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I need help understanding the page outline in the design space

Mark Taylor

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I don't see the point of having this page outline in design space. It would seem that sheet spaces are for scaling the drawing and adding views for print. Also, it seems that dashed lines are based on this page in the design space and so all of my dashed lines look like lines.

Is there a useful function for this page?

Is there a way to eliminate this page or turn it off?



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You can turn it off in Page Setup. There are separate settings for the page breaks and the page border.

The idea is that if you draw at (or close to) the scale you will be outputting, then you can get a better feel for what line weights you need to make your output look good.

You should probably also add a signature to your posts to let us know what version of VW and your operating system. This will make it easier for people to give you the proper solutions. Got to My Stuff at the top of the page and edit your profile.


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Hi Ray,

Thanks for your reply.

I'm used to TurboCAD for Windows and I used a lot of "paper space" for print layout setup.

I'm sorry if I seem a little dense, but how do you get the print borders and sheet text that you want, and work with multiple paper sizes and orientations without using a lot of sheet layers?


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If you want different paper sizes, then Sheet Layers and viewports are the easiest way to go. Especially if you want the same information at different scales.

I think Ray uses mostly a single paper size. If that is the case, then it is perfectly legal (and until VW11 the only way) to print from Design Layers.

An example would be to draw each Floors Planon a separate Design Layer. You could then print the Plans directly from the Design Layers. You could use one Sheet layer to assemble a "Model" view and another to hold larger scale details taken directly from the Design layers. The overall drawing set would then be partly printed from the Design Layers and partly from the Sheet Layers.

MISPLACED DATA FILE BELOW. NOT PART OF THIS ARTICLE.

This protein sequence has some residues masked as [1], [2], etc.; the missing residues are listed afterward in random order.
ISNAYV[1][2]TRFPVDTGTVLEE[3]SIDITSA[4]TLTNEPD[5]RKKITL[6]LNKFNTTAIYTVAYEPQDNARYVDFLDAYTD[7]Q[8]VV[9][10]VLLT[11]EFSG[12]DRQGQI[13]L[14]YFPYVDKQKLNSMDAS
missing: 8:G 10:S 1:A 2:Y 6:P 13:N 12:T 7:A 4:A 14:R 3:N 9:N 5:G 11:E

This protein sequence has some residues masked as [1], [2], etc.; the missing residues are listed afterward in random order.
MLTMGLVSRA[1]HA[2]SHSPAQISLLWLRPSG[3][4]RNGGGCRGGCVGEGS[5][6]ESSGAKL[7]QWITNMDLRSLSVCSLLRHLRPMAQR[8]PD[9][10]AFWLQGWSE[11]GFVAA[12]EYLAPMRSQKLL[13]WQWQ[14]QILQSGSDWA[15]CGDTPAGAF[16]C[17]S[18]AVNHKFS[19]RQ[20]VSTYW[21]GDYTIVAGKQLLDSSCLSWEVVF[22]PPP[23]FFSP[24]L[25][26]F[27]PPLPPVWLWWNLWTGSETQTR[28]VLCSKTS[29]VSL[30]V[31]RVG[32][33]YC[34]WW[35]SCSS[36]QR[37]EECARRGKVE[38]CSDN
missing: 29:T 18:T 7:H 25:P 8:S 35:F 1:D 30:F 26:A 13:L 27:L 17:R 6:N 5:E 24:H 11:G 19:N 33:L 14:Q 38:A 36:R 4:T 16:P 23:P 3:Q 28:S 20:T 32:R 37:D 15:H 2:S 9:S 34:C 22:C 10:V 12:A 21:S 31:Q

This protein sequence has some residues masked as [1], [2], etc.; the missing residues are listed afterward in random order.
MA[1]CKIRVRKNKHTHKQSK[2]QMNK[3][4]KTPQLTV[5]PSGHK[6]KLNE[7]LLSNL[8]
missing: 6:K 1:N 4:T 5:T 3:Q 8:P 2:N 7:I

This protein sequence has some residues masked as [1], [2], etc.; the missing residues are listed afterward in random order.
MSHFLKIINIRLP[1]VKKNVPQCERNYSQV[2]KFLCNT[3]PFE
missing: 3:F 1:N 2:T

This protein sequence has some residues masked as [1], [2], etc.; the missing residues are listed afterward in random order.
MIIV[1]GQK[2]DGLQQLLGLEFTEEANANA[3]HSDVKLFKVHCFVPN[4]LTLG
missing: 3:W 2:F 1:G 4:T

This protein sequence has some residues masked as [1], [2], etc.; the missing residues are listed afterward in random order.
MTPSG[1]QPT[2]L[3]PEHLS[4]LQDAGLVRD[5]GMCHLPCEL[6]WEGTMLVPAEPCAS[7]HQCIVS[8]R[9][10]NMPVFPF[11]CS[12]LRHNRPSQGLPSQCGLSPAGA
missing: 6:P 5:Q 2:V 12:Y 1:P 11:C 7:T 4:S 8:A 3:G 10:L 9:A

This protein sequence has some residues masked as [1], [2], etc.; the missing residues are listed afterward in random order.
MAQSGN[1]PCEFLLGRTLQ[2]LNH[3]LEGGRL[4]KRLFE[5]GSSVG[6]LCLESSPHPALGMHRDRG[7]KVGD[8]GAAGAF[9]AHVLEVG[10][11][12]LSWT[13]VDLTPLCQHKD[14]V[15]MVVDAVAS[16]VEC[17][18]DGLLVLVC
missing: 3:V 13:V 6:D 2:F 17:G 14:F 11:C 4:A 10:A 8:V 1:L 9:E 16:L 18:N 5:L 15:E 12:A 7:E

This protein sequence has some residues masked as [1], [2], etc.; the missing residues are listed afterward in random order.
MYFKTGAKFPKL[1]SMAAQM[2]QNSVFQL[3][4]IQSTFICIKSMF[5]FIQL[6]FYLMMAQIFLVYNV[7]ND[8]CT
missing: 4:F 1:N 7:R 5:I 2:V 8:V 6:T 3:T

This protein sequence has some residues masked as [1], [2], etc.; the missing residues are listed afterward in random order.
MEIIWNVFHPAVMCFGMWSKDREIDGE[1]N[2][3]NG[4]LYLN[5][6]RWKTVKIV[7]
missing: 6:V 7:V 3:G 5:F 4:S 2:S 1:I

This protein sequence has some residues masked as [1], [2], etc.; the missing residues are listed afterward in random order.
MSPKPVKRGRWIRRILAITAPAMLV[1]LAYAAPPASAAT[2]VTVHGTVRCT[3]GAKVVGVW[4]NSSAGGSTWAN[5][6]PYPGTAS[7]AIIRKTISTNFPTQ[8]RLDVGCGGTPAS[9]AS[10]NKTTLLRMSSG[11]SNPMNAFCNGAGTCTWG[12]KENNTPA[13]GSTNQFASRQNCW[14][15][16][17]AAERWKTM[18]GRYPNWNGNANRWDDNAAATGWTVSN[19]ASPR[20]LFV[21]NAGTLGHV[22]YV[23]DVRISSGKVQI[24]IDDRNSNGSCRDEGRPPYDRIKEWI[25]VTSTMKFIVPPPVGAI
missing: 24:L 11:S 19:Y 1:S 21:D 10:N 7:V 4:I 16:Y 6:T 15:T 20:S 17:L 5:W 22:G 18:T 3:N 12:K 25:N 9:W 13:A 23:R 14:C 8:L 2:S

VW if very flexible.


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I do see some wisdom in the line weight issue. Do I make my drawing fit the page area by changing the scale?

Yes. The Layer Scale is kind of like a fixed zoom. You can still zoom in and out, but it sets your starting point. Since all of the data bars show the real world dimensions (not scaled dimensions), It really doesn't matter what scale you need to make it fit the paper.


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Most of my work is 2D and my method is probably unorthodox compared to the average user. My print size is typically always the same. I use layers for scale only and classes for visibility to define my different pages so I can have one file contain all the pages for a room, typically 1-14 pages total. I only use viewports on sheet layers if the room is to big to fit on my page size, 24"x36" 1-1/2" Scale. VW is very flexible.

I agree with Pat, draw on the design layer the same scale as your viewport will be.

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All my design layers for road design projects are either 1:500 or 1:1000 depending on the length &/or complexity of the road network, then sheet layers with viewports at different scales are set up to print to different paper sizes. Roads are long narrow entities, therefore, difficult to fit all information required by various users on a single size sheet. For example a site plan my be required on 11"x17" paper, construction drawing on 24"x36" & a intersection detail on 18"x24".

Vectorworks sheet layers, viewports & layer/class visibility have completely enhanced the ability to prepare road design drawings that are functional for a variety of users.

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I have not printed any design layers since I learned how to use sheet layers / viewports & they are used exclusively for public & client presentations. The design layers are used for sharing files with other Vw users or exporting to DWG for other consultants, I do not share/export sheet layers.

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Before VW11, the only way to print was from Design Layers as there were no sheet layers. Nothing has decreased the ability to print from Design Layers since then.

Whether you print from Design Layers or Sheet layers should depend solely on which is easier.

If you have a Design Layer that looks just like you want it printed, then go ahead and print from there. If you need to combine information from multiple layers, or crop, or annotate the information, they use Sheet layers and Viewports.

As I have said previously, there are seven ways to do (almost) anything in Vectorworks. Anyone who tells you that you have to do something in any one fashion is lying and probably doesn't really know what they are talking about.


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Hi Bruce,

Yes, thank you for this concise explanation. I think that this will be what I adopt as my way of doing things also. It makes sense to me to separate creation work from the presentation work.

Based on an earlier response, I will experiment with fitting the drawing into the "page" space via scaling in order to learn about how it affects line weights.

I consider my original question thoroughly answered.

Thanks to all who replied for your input.

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